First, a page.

Plaintiffs alleging MHPAEA violations must also compare the treatment limitations applied to behavioral health care by the benefit plan to analogous forms of treatment for other conditions or services covered by the benefit plan.

While the MHPAEA does not explicitly require such a comparison, the court found such a requirement was implied in the same manner as allegations of disparate treatment are required in employment discrimination claims.

Finally, the fourth element, according to the Tenth Circuit’s opinion, “zero[es] in on disparities in limitations applied to benefits for medical or surgical care versus those applied to benefits for mental health or substance-use disorder treatment.”

Such limitations may be facial, i.e., the benefit plan includes a specific plan limitation or exclusion for mental health treatment that is not also applied to medical and surgical treatment. Alternatively, they may be as-applied, meaning that while the plan terms may appear facially comparable, the plan applies limitations differentially in operation.

The court focused on the plaintiffs’ allegations of an as-applied violation of the MHPAEA. The court ruled the allegations in the plaintiffs’ complaint were sufficient.

This was because the plaintiffs alleged facts showing the criteria utilized by the defendant to evaluate the medical necessity for residential behavioral health treatment capture acute conditions such as “a sudden change in a person’s health status” that “require[es] prompt medical attention” for a limited duration. However, by the plan’s own definition, residential treatment is less acute.

The Tenth Circuit also found the complaint adequately alleged that a residential behavioral health treatment center is analogous to a skilled nursing facility.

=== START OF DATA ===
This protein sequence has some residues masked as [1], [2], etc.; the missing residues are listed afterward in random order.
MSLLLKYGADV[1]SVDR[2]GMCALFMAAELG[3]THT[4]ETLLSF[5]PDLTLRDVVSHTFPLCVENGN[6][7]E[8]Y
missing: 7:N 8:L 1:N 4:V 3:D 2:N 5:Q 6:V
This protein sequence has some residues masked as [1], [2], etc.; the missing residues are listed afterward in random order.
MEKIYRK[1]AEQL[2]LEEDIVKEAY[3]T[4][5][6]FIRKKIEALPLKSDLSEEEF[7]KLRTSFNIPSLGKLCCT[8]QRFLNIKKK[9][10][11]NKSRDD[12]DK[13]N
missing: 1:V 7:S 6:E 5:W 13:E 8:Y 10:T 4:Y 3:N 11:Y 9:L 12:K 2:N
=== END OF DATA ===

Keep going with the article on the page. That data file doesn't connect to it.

The court examined the MHPAEA regulations issued by the U.S. Department of the Treasury, the U.S. Department of Labor, and the U.S. Department of Health and Human Services, which define what types of medical and surgical care are analogous to a residential treatment center.

The regulations specify six benefit classifications to which parity requirements apply: inpatient, in-network; inpatient, out-of-network; outpatient, in-network; outpatient, out-of-network; emergency care; and prescription drugs.[9] The regulations further specify that as to NQTLs, a plan

may not impose a [NQTL] with respect to mental health or substance use disorder benefits in any classification unless … any processes, strategies, evidentiary standards, or other factors used in applying the [NQTL] to mental health or substance use disorder benefits in the classification are comparable to, and are applied no more stringently than, the processes, strategies, evidentiary standards, or other factors used in applying the limitation with respect to medical/surgical benefits in the classification.[10]

Thus, the appropriate comparison is between medical or surgical care and care for mental health or substance-use disorders that fall within the same classification.

The court determined the regulations specifically identified skilled nursing facilities and made it clear that if such facilities are classified as in-patient, then residential treatment must be similarly classified, and the same criteria applied to determine the medical necessity for each treatment.

Because the plaintiffs alleged that Health Net’s coverage requirements for admission into a skilled nursing facility did not incorporate acute criteria, the court held the plan could not require satisfaction of acute criteria for coverage of treatment in a residential treatment facility.

While the defendant maintained that plaintiff’s allegations concerning differential criteria for skilled nursing were conclusory and untrue, the court determined that the complaint contained factual allegations that it was required to accept as true for ruling on a motion to dismiss under well-accepted pleading standards.